Hold your breath, Los Angeles Angels fans.
Mike Trout will go for an MRI on his left thumb after jamming it while sliding into second base during Sunday’s game against the Miami Marlins.
It goes without saying that the impact of losing Trout for a significant period of time would be gargantuan, but that’s especially true in the Angels’ case. Trout ranks first in the majors with 3.5 Wins Above Replacement. If he misses time, his replacement could be Ben Revere. Revere ranks second-to-last among position players with -1.2 WAR this season.
In fact, Trout has compiled 14 WAR — most in the majors — since the start of the 2016 season. Revere ranks second-to-last in that span too, at -2.4 WAR.
In other words, the Angels would be replacing Trout with a sub-replacement level player. They’d be doing so because their farm system is lacking in immediate-impact talent. It ranked 27th out of 30 in Keith Law’s preseason rankings. Possible replacements include veterans Dustin Ackley and Eric Young Jr., both historically comparable in overall skill to Revere.
Trout has been Mr. Durable throughout his major-league career. He averaged 158 games per season from 2013 to 2016. He has never spent any time on the disabled list. Trout has previously suffered injuries to his leg, right finger, left knee, back, left wrist and most recently his hamstring.
The latter cost him six games earlier this season. In those six, the Angels went 2-4, averaged three runs per game and hit .202 as a team. They scored more than three runs only once.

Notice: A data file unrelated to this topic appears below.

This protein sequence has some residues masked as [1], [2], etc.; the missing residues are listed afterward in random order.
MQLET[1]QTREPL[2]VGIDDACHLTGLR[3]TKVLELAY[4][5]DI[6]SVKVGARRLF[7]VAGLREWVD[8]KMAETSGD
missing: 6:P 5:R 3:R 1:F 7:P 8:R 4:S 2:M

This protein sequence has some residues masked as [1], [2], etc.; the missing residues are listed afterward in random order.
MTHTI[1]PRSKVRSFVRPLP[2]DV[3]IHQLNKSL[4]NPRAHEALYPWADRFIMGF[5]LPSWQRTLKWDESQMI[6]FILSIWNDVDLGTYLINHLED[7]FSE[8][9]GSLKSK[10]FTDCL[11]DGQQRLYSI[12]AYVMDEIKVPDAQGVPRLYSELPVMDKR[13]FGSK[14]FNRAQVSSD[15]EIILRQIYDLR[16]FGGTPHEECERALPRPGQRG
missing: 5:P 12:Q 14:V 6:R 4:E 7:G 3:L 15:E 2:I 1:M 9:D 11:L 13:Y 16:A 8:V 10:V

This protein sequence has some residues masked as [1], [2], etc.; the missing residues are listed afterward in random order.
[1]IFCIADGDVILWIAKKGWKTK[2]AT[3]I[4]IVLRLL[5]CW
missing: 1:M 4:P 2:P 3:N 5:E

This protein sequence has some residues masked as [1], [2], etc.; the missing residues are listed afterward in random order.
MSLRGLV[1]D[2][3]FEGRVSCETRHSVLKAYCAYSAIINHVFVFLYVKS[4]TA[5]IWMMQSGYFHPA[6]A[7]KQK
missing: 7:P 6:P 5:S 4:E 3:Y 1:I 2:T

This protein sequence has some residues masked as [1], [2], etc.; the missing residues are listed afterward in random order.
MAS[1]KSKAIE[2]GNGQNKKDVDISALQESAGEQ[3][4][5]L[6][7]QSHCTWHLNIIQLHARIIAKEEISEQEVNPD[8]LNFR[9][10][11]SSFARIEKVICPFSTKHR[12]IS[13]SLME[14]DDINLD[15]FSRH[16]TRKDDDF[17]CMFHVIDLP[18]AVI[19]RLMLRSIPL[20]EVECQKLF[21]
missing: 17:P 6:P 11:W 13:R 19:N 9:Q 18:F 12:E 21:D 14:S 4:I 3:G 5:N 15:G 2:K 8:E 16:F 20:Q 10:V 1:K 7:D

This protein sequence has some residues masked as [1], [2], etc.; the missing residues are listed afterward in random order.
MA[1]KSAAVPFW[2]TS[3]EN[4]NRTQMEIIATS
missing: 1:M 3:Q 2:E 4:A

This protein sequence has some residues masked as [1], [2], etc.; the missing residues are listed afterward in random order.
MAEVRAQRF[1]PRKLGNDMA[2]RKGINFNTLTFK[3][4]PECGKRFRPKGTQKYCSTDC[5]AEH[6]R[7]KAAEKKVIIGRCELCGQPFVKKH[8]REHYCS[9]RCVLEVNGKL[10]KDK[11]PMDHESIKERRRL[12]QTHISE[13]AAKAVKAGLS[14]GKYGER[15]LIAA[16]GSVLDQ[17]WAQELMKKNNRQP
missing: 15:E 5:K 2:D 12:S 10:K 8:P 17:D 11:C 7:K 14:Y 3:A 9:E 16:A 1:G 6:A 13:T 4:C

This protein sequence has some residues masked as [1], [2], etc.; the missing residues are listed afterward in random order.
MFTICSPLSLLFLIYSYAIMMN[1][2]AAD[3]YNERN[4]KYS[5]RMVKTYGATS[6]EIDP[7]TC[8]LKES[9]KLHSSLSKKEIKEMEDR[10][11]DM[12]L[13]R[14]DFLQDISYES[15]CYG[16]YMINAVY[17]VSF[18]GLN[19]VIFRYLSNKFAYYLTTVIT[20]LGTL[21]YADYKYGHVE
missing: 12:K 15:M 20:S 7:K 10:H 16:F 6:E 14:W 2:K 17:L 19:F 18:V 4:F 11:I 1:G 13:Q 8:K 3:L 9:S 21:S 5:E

Baseball-Reference.com has a run value stat to show how much a player’s bat is worth to his team. Trout entered Sunday ranked first on the Angels, 28 runs above average. Cameron Maybin ranks second at three runs above average. If Trout were significantly hurt, the Angels would join the Rangers as the only AL teams with one non-disabled player worth at least three batting runs.
On the verge of milestones
Trout was on the verge of passing pitcher Chuck Finley for the top spot on the Angels all-time WAR leaderboard. His 52.1 WAR are 0.1 shy of Finley’s total. It also was a match for baseball legend Mickey Mantle’s total through his age-25 season (age as of June 30).
The only position player with more WAR than Mantle and Trout through their age-25 season is another all-time great, Ty Cobb (55.8).
Trout currently ranks 21st in WAR among those whose primary position was center field (he just passed Hall-of-Famer Kirby Puckett). Every player in the top 20 has played at least 1,500 career games. Trout has played 858. If healthy, Trout could move into the top 15 by season’s end.
In the vein of some of the more traditional stats, Trout needs 16 home runs to become the eighth player to hit 200 of them through his age-25 season. His current teammate, Albert Pujols, hit 201.
Nothing has slowed him down
What’s scary about Trout is that he has gotten better in a number of areas this season. His 16 home runs are the most he’s ever had by the end of May. He’s averaging a home run every 10.2 at-bats, a rate he has never come close to reaching in any prior season.
Trout has been much more in attack mode than usual. He’s swinging at nearly two-thirds of the pitches thrown to him in the strike zone. His career rate entering this season was 55 percent. His 20 percent miss rate is a shade below his career rate entering 2017, 22 percent.
Trout’s rate of hitting the ball hard also was looking promising at 24 percent. He was at 21 and 19 percent the past two seasons. He has seven home runs on offspeed pitches, four shy of his total from 2016.
But the chances of those numbers continuing at those levels may hinge upon a very important doctor’s appointment come Monday.